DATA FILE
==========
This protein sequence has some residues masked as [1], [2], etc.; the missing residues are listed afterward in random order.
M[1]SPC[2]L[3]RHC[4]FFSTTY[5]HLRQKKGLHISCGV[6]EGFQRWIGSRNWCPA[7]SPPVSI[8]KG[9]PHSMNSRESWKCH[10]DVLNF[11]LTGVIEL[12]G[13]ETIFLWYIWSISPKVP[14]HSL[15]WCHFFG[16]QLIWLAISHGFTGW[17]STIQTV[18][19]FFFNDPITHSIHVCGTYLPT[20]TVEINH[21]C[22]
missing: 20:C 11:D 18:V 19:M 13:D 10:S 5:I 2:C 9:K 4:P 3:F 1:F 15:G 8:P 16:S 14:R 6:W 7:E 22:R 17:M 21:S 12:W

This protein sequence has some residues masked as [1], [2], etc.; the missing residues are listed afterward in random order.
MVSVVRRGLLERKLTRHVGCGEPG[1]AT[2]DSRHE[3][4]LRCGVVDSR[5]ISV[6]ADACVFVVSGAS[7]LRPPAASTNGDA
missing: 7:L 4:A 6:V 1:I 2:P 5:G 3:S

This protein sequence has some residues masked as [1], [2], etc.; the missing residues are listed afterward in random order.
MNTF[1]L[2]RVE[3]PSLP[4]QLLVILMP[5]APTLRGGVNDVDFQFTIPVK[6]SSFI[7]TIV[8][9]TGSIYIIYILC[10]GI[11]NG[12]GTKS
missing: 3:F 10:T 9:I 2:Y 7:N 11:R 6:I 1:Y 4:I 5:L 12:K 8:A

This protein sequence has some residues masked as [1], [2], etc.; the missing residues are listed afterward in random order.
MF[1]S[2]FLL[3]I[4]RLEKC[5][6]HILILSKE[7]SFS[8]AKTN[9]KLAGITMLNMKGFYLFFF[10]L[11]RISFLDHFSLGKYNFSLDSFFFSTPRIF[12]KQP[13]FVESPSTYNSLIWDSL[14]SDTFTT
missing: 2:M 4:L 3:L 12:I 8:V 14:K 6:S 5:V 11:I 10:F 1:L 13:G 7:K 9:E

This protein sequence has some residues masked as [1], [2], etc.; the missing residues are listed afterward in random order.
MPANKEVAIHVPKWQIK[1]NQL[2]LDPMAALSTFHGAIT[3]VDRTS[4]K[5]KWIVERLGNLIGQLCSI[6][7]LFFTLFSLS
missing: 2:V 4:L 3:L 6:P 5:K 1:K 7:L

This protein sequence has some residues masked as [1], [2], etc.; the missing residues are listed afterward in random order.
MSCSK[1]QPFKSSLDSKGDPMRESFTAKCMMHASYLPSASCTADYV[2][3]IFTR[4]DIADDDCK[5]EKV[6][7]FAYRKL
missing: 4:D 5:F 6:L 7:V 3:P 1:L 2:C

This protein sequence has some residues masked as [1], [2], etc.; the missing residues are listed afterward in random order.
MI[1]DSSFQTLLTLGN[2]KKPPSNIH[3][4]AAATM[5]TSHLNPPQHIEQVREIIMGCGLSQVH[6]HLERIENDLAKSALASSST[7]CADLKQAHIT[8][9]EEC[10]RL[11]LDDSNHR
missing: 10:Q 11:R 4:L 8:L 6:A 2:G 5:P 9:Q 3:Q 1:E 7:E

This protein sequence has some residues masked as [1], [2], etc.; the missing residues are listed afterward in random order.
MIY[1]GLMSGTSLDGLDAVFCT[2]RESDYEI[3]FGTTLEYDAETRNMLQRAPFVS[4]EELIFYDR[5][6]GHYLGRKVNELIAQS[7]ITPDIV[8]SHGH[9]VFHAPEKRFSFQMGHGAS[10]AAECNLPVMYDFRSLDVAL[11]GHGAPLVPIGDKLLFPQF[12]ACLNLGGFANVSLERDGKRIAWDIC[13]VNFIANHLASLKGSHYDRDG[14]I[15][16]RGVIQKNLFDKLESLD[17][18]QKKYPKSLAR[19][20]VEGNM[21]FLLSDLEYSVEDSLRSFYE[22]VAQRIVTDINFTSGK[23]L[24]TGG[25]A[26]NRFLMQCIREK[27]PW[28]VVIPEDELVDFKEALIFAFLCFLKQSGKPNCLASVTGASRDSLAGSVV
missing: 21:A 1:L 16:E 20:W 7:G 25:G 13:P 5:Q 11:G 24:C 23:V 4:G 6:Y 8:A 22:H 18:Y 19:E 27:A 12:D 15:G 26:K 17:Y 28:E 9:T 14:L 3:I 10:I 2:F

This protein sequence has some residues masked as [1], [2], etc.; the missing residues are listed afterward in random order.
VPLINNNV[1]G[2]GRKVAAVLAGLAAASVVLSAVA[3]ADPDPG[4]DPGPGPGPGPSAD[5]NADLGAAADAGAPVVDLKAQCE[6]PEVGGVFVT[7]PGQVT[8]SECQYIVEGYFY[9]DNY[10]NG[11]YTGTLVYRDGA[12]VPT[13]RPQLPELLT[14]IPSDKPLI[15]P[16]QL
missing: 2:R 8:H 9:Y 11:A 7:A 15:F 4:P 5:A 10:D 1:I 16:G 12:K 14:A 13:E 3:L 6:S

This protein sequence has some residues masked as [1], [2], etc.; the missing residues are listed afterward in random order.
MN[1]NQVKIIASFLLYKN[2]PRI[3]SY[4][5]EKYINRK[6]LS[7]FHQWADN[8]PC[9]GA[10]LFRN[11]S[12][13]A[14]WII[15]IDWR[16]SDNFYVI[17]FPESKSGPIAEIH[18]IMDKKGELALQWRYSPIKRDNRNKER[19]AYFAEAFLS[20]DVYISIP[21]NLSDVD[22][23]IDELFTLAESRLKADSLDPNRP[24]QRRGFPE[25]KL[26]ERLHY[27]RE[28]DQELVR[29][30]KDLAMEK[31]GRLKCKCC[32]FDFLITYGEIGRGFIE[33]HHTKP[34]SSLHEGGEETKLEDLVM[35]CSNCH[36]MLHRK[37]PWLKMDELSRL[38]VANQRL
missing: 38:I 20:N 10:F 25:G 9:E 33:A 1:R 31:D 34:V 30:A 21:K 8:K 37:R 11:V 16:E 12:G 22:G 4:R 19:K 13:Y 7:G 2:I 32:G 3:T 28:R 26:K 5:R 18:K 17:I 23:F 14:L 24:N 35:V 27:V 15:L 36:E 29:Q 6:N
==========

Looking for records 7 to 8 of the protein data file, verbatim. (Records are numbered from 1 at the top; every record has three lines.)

This protein sequence has some residues masked as [1], [2], etc.; the missing residues are listed afterward in random order.
MI[1]DSSFQTLLTLGN[2]KKPPSNIH[3][4]AAATM[5]TSHLNPPQHIEQVREIIMGCGLSQVH[6]HLERIENDLAKSALASSST[7]CADLKQAHIT[8][9]EEC[10]RL[11]LDDSNHR
missing: 10:Q 11:R 4:L 8:L 6:A 2:G 5:P 9:Q 3:Q 1:E 7:E

This protein sequence has some residues masked as [1], [2], etc.; the missing residues are listed afterward in random order.
MIY[1]GLMSGTSLDGLDAVFCT[2]RESDYEI[3]FGTTLEYDAETRNMLQRAPFVS[4]EELIFYDR[5][6]GHYLGRKVNELIAQS[7]ITPDIV[8]SHGH[9]VFHAPEKRFSFQMGHGAS[10]AAECNLPVMYDFRSLDVAL[11]GHGAPLVPIGDKLLFPQF[12]ACLNLGGFANVSLERDGKRIAWDIC[13]VNFIANHLASLKGSHYDRDG[14]I[15][16]RGVIQKNLFDKLESLD[17][18]QKKYPKSLAR[19][20]VEGNM[21]FLLSDLEYSVEDSLRSFYE[22]VAQRIVTDINFTSGK[23]L[24]TGG[25]A[26]NRFLMQCIREK[27]PW[28]VVIPEDELVDFKEALIFAFLCFLKQSGKPNCLASVTGASRDSLAGSVV
missing: 21:A 1:L 16:E 20:W 7:G 25:G 13:P 5:Q 11:G 24:C 23:V 4:G 6:Y 8:A 22:H 18:Y 19:E 27:A 12:D 15:G 26:K 17:Y 28:E 9:T 14:L 3:I 10:I 2:F